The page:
After learning on an Aulos A309 alto recorder, I've just received a matte black Woodnote alto to compare it to. I should warn you that the following comparison has been prepared by a relative beginner, so the results I'm getting may be influenced by current playing level. I know Woodnote recorders are based on the Yamaha 300 series, but I've never played the Yamaha so I don't know whether my findings would also apply to those instruments. Perhaps someone who has compared the Woodnote and Yamaha altos directly can shed some light there....
Tone: The Aulos most definitely sounds like a recorder, with the characteristic roundness of tone and a tendency for some notes to pop out more resonantly than others when playing a straightforward two-octave scale. It is a very clear sound, with just a bit of an edge to it. The Woodnote seems to have a softer, more velvety timbre, and it seem to produce a more even scale, though this might be an aural illusion of some sort. The overall effect is darker, quieter (dare I say "stuffier?"), more flute-like and less "Baroque."
Playability: These instruments are relatively easy to play, but not in the same ways. The Aulos flies right up to the top of the scale with the greatest of ease (well, when my technique is cooperating, anyway), while the Woodnote can sometimes be reluctant to yield its high F. (High G, oddly enough, pops out much more easily.) The Aulos produces a noticeable, and in my opinion sometimes obtrusive, degree of chiff on the lower notes, but I suppose a skilled pro could use this for expressive purposes, and it's just one more thing that makes the 309 sound thoroughly "recorder-ish." The Woodnote is less prone to this, which can make smooth attacks easier for beginners like me. I get the impression that I have to uncover less of the thumb for upper notes on the Woodnote than I do on the Aulos.
Other stuff: I like the look of the Rottenburgh-styled Woodnote better than the Coolsma-styled Aulos, though the Aulos is finished a little more carefully. The matte black finish gives it a nice faux ebony look. I didn't check the tuning of all the notes, but on the Woodnote, low F will play in tune if I reign in the breath, while middle f is fine and top F CAN be fine with the perfect combination of airspeed and thumb position. (I tend to hit it flat for some reason.) On the Aulos, it's slightly easier to pull the low F into tune (I drop my jaw slightly), middle F is OK but a little finicky, and I find the pitch of high F more reliable than that of the Woodnote (but this could be due to the fact that I'm used to the Aulos.)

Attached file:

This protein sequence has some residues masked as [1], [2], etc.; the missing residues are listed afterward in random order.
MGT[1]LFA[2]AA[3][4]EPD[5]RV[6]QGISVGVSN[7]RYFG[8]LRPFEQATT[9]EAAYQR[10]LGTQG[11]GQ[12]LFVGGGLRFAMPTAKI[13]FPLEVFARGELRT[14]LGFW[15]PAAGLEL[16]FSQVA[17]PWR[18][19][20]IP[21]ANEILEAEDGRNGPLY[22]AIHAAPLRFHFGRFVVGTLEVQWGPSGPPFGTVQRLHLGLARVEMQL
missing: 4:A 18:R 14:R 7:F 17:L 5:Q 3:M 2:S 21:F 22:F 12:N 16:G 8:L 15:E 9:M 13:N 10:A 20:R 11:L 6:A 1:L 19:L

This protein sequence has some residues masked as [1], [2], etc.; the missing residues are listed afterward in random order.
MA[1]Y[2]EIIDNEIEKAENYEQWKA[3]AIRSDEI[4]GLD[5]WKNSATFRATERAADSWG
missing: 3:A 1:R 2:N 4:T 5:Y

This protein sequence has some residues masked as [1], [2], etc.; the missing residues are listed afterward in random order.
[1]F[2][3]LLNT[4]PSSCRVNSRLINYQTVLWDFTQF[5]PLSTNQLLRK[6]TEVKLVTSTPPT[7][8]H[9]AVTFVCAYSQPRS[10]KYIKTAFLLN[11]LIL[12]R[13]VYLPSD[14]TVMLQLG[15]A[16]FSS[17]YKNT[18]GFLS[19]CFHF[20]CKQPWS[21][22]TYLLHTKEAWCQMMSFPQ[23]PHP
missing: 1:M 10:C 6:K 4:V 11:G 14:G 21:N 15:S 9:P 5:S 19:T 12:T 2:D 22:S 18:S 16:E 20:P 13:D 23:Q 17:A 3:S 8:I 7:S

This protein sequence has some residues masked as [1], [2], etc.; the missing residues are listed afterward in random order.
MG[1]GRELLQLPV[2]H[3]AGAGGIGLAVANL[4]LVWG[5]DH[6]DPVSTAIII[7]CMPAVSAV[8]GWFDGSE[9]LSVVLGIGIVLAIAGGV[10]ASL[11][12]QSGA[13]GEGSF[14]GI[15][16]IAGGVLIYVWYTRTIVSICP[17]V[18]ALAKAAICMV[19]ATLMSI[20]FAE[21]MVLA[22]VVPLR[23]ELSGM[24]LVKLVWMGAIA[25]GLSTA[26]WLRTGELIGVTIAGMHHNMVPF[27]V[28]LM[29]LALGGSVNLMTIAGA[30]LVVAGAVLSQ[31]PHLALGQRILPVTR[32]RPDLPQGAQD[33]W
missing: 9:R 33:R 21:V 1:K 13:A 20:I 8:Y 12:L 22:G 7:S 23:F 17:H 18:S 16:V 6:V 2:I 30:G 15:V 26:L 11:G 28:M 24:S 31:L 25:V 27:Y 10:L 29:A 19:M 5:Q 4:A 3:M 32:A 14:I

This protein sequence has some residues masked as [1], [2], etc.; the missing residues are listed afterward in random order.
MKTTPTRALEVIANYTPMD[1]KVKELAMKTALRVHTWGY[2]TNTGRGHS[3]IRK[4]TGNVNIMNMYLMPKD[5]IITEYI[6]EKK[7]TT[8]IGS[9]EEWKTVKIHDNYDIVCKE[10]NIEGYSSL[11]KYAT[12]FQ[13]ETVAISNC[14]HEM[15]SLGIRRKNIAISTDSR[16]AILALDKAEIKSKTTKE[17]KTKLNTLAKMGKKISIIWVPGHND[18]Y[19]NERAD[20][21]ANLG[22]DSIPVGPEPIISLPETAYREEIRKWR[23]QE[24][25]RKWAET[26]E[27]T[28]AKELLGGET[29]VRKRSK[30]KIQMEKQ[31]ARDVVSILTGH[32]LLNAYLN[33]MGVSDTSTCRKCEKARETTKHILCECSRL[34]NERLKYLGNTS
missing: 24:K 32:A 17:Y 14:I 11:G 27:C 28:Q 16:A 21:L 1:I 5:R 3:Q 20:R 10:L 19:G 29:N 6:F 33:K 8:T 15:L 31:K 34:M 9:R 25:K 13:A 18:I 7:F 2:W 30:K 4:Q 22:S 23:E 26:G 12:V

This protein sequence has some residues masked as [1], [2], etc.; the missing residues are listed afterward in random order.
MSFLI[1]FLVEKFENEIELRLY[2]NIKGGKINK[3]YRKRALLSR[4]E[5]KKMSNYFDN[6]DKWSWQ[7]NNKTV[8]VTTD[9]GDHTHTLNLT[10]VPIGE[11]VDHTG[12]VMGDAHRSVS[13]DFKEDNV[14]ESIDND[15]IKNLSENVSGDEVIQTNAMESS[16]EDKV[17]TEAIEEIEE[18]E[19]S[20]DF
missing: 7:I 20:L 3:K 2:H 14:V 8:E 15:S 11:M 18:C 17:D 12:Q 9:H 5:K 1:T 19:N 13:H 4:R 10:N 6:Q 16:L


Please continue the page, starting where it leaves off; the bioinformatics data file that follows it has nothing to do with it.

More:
I like both of the instruments for their respective strengths. I could see someone switching back and forth between them to suit different types of music. I'll probably continue to use the 309 for "Early Music" and whip out the Woodnote for other genres/periods.
[UPDATE: I'm getting more used to the high register on the Woodnote; it isn't "stuffy" really, just darker and more soft-grained than the ultra-clear Aulos. The top F is also working better for me now that I've attached a thumbrest, so we'll have to chalk that issue up to user error... the Aulos is still a little easier up high, but the Woodnote has the advantage down low.]
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